THE POWER OF COUTURE, HISTOIRE DE STYLE’S NEW CHAPTER of boucheron
Every year in January, Boucheron tells a new ‘Histoire de Style’ through a high jewelry collection that reinterprets the Maison’s archives. In 2024, Claire Choisne revisits Boucheron’s couture heritage.
Creative director Claire Choisne zoomed in on the details of ceremonial attire for the 24 pieces in “The Power of Couture.”
And there’s no shortage of textile-inspired designs, from scarf-like adornments woven with pearls and diamonds and a diamond lace necklace from the 1870s to a 1958 knitted ribbon necklace. More recently, grosgrain ribbon is one of the motifs of its bestselling fine jewelry line Quatre.
All this made Choisne want to address her own long-standing preconceptions about couture as “too frilly, too girly” and explore it — minus the fuss.
To avoid that pitfall, the creative director reached instead for the trappings of ceremonial outfits, be they royal regalia or military pageantry.
Take the getups of the late Queen Elizabeth II, a recurring reference for Choisne. “When you look closely, they have a profusion of couture elements — buttons, embroideries, collars — that could be stiff or fussy,” she pointed out. “But taken one by one, they’re sophisticated.”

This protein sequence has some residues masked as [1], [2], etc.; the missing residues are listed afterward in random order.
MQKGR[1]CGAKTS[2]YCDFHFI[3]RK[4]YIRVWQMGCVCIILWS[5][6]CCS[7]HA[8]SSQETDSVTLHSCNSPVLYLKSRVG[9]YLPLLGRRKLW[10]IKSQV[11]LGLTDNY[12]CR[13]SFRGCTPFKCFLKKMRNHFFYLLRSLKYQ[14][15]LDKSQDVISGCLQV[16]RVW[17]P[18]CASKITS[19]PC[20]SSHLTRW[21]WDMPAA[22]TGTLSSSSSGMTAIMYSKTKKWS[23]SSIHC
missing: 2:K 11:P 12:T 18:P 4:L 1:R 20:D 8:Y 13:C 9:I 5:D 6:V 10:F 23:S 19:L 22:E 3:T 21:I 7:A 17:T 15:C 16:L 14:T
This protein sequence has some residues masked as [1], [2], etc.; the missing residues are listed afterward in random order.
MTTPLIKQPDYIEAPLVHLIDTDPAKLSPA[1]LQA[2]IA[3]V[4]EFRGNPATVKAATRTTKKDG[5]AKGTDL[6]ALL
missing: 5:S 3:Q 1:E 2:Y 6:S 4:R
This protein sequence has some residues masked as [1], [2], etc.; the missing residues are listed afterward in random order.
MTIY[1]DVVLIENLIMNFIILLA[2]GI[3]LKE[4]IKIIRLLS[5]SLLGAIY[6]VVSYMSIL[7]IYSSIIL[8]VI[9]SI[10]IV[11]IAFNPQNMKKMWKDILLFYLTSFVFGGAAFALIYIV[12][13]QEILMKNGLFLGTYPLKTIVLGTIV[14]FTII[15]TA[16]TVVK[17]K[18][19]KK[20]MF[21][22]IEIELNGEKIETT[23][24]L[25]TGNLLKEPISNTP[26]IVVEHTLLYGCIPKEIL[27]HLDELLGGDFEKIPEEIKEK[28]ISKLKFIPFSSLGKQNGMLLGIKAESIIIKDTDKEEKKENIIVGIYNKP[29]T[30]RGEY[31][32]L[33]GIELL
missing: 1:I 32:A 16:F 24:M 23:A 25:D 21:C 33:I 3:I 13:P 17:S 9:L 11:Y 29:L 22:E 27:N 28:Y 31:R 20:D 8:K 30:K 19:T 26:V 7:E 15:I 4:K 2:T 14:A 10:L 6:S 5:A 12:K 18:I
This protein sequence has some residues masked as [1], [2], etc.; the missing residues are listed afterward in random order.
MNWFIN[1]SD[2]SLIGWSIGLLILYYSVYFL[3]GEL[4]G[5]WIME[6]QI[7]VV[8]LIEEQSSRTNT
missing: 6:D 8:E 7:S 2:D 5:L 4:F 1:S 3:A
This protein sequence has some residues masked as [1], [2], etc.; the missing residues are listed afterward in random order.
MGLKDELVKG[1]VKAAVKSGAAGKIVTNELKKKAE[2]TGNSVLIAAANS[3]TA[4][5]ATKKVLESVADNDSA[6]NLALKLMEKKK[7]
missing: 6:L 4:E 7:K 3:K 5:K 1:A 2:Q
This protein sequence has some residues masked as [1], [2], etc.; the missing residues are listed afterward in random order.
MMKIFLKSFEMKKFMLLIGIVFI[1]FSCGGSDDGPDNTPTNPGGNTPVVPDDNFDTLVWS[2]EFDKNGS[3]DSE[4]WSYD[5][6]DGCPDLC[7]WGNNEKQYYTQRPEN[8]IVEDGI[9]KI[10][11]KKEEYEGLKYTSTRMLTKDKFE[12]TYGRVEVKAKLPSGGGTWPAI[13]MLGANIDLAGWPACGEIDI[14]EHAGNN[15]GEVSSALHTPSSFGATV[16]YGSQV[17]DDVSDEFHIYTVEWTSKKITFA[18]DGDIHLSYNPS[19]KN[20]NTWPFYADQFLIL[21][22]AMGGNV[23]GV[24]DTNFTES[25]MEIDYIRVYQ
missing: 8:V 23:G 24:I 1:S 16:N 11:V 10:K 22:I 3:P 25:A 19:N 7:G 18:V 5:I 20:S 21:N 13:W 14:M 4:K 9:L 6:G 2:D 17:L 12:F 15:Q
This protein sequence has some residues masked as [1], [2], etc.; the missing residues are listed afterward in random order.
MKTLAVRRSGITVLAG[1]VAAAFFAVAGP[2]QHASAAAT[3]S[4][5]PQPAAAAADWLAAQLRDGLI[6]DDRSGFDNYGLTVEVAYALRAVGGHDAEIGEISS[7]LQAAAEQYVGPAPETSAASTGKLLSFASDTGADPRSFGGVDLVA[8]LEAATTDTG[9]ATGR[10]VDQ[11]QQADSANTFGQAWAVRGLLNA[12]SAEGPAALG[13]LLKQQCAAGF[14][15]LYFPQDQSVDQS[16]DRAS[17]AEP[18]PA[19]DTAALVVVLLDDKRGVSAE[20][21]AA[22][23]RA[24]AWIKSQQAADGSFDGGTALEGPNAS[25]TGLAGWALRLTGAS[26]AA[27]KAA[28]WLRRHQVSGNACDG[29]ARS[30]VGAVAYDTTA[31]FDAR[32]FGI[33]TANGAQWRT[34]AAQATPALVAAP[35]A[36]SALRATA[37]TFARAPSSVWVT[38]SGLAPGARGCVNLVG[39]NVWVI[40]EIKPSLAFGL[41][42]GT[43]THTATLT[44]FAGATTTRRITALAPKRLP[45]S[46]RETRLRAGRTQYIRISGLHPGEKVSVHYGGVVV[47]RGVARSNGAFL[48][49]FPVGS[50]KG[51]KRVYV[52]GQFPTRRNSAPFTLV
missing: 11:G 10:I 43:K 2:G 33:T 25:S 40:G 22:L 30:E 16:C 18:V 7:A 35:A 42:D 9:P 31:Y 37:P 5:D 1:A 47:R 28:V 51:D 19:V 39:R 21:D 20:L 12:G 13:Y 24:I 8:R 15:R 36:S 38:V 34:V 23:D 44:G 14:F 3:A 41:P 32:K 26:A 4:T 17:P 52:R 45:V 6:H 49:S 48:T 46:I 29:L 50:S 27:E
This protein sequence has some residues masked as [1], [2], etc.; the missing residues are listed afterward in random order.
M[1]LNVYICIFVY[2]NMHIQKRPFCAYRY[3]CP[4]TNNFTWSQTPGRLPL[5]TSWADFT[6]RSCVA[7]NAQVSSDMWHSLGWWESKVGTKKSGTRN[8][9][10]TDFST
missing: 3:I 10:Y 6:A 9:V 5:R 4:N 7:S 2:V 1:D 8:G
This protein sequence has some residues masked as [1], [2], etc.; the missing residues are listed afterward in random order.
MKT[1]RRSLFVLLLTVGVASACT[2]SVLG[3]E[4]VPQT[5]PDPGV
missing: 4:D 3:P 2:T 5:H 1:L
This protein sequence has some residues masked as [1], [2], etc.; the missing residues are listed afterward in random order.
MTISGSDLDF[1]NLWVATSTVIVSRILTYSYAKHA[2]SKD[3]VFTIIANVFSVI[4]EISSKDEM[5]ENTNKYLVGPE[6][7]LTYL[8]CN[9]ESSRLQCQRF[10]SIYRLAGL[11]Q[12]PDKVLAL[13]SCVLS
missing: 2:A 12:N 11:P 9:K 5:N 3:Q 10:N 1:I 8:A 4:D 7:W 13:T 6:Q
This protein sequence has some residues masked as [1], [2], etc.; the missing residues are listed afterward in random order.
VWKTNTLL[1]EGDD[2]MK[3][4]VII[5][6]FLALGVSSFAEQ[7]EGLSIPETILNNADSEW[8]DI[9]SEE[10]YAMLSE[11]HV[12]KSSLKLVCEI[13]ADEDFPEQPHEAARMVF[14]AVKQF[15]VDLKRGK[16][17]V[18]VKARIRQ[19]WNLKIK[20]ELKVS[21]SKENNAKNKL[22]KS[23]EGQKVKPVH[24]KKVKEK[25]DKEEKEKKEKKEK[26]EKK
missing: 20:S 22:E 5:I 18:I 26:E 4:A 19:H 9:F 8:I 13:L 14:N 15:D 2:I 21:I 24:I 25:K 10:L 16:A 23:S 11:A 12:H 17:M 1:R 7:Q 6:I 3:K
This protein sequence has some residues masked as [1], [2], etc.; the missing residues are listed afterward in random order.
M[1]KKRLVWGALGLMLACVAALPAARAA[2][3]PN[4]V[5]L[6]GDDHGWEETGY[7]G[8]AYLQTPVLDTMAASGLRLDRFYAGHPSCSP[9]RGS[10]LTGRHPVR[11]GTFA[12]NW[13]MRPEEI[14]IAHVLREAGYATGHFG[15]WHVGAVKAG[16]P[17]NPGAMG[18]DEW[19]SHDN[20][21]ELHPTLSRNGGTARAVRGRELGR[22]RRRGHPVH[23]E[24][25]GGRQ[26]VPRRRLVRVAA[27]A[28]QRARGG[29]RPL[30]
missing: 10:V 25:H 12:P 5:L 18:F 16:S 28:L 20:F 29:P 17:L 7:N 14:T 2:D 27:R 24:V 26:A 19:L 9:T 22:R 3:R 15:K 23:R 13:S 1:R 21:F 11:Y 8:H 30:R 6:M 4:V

To temper their baroque site, she went for a monochromatic palette of white gold, white diamonds and rock crystal. Though such regalia skews male in the collective imagination, don’t see this as a bid to appeal to a male client. Treated from the angle of ceremonial dress, Choisne felt these high jewelry pieces are a reminder of what a couture client is looking for: looking at their peak.
“I decided to deconstruct symbols of power to reappropriate them, because these elements have the power to bring this strength. They’re not just cute or ornamental,” she said. “The collection is about creating your own style and being empowered thanks to couture.”
It also meshed with her realization that the more it goes on, the more she doesn’t think of jewelry alone. “Pieces are always a composition with clothes,” she said.
So rather than a succession of sets, Choisne imagined the 24 pieces as “a precious kit” meant to turn an outfit into one’s own ceremonial attire — whatever that occasion might be.
There are a pair of flexible fern brooches modeled after embroideries; a high-neck lace collar that splits into two different ones; another that looks like a row of medals; a necklace that turns into a braided brooch and bracelet; shoulder ornaments that turn out to be cuffs.
Not to mention the 15 rock crystal-and-diamond buttons that can be just as easily worn as pins or in the hair.
“The difficulty in crafting this collection was to bring the characteristics of fabric to rigid gold and stones,” she said.